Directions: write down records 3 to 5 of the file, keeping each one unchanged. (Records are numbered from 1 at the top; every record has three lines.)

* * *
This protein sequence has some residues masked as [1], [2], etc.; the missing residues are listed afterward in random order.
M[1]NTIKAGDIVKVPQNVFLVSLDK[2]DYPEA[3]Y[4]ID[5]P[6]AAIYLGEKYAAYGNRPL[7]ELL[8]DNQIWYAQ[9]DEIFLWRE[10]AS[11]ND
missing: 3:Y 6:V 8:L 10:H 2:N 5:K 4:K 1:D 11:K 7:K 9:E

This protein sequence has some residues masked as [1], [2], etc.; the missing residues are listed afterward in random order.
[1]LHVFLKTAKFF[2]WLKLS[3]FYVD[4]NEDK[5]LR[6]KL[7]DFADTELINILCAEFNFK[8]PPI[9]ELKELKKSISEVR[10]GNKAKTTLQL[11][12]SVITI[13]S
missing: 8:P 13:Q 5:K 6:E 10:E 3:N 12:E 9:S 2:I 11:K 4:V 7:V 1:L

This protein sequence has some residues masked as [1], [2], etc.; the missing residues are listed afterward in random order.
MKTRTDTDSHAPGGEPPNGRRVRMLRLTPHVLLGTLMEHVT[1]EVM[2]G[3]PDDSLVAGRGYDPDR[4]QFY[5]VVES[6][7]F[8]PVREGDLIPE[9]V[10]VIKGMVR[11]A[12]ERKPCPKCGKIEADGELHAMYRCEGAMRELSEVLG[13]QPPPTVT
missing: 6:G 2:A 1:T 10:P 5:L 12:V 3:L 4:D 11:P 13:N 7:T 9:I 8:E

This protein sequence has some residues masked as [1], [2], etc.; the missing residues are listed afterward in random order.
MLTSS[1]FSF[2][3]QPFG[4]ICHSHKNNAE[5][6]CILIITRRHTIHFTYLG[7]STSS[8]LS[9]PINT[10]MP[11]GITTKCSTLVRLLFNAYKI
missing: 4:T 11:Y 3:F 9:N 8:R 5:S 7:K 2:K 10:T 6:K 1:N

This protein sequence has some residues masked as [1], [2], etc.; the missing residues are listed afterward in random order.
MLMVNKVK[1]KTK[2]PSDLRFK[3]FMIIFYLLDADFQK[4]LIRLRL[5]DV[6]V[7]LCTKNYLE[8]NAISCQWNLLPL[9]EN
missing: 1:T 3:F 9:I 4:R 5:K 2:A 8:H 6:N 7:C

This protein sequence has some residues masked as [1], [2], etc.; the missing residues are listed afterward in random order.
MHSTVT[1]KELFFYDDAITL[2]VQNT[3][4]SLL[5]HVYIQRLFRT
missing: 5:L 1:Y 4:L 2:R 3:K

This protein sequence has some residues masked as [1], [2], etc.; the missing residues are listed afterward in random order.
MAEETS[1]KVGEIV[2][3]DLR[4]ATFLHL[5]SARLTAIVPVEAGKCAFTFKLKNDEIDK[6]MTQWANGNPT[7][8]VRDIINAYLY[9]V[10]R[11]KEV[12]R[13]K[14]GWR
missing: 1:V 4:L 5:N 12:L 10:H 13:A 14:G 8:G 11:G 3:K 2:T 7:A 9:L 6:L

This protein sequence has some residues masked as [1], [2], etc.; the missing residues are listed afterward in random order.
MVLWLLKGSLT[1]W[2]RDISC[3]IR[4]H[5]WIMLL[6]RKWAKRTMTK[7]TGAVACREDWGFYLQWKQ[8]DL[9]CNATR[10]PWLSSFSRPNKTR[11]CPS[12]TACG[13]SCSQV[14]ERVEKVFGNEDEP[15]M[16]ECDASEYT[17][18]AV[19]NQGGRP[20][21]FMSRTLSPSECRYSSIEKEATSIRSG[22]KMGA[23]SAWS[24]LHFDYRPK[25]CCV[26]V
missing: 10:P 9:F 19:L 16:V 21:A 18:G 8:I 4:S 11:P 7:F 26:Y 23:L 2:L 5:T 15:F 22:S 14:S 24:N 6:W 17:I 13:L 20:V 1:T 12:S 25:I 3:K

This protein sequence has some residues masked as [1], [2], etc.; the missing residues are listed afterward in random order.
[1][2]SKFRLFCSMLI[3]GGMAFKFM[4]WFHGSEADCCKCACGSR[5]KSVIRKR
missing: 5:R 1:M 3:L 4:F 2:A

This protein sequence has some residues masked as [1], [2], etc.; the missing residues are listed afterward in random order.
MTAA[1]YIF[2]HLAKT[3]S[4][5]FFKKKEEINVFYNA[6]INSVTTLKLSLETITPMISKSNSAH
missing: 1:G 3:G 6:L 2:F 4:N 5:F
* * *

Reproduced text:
This protein sequence has some residues masked as [1], [2], etc.; the missing residues are listed afterward in random order.
MKTRTDTDSHAPGGEPPNGRRVRMLRLTPHVLLGTLMEHVT[1]EVM[2]G[3]PDDSLVAGRGYDPDR[4]QFY[5]VVES[6][7]F[8]PVREGDLIPE[9]V[10]VIKGMVR[11]A[12]ERKPCPKCGKIEADGELHAMYRCEGAMRELSEVLG[13]QPPPTVT
missing: 6:G 2:A 1:T 10:P 5:L 12:V 3:L 4:D 11:P 13:N 7:T 9:I 8:E

This protein sequence has some residues masked as [1], [2], etc.; the missing residues are listed afterward in random order.
MLTSS[1]FSF[2][3]QPFG[4]ICHSHKNNAE[5][6]CILIITRRHTIHFTYLG[7]STSS[8]LS[9]PINT[10]MP[11]GITTKCSTLVRLLFNAYKI
missing: 4:T 11:Y 3:F 9:N 8:R 5:S 7:K 2:K 10:T 6:K 1:N

This protein sequence has some residues masked as [1], [2], etc.; the missing residues are listed afterward in random order.
MLMVNKVK[1]KTK[2]PSDLRFK[3]FMIIFYLLDADFQK[4]LIRLRL[5]DV[6]V[7]LCTKNYLE[8]NAISCQWNLLPL[9]EN
missing: 1:T 3:F 9:I 4:R 5:K 2:A 8:H 6:N 7:C